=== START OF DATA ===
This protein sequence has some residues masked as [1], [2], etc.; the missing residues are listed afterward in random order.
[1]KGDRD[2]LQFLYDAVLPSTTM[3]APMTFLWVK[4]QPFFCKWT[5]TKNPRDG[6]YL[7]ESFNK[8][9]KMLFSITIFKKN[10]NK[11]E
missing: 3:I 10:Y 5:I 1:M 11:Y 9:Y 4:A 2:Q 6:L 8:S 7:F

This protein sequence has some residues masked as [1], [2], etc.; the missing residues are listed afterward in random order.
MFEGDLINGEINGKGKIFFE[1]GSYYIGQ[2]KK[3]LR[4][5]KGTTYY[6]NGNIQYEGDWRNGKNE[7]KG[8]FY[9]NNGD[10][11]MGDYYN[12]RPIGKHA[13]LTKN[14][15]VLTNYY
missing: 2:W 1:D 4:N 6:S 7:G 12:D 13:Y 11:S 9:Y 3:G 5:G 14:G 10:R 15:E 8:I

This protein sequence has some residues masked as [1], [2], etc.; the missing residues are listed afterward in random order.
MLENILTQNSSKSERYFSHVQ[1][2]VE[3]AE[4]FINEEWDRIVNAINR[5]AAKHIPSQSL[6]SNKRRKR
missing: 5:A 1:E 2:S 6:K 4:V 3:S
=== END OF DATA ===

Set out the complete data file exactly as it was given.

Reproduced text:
This protein sequence has some residues masked as [1], [2], etc.; the missing residues are listed afterward in random order.
[1]KGDRD[2]LQFLYDAVLPSTTM[3]APMTFLWVK[4]QPFFCKWT[5]TKNPRDG[6]YL[7]ESFNK[8][9]KMLFSITIFKKN[10]NK[11]E
missing: 3:I 10:Y 5:I 1:M 11:Y 9:Y 4:A 2:Q 6:L 8:S 7:F

This protein sequence has some residues masked as [1], [2], etc.; the missing residues are listed afterward in random order.
MFEGDLINGEINGKGKIFFE[1]GSYYIGQ[2]KK[3]LR[4][5]KGTTYY[6]NGNIQYEGDWRNGKNE[7]KG[8]FY[9]NNGD[10][11]MGDYYN[12]RPIGKHA[13]LTKN[14][15]VLTNYY
missing: 2:W 1:D 4:N 6:S 7:G 12:D 13:Y 11:S 9:Y 3:G 5:G 14:G 10:R 15:E 8:I

This protein sequence has some residues masked as [1], [2], etc.; the missing residues are listed afterward in random order.
MLENILTQNSSKSERYFSHVQ[1][2]VE[3]AE[4]FINEEWDRIVNAINR[5]AAKHIPSQSL[6]SNKRRKR
missing: 5:A 1:E 2:S 6:K 4:V 3:S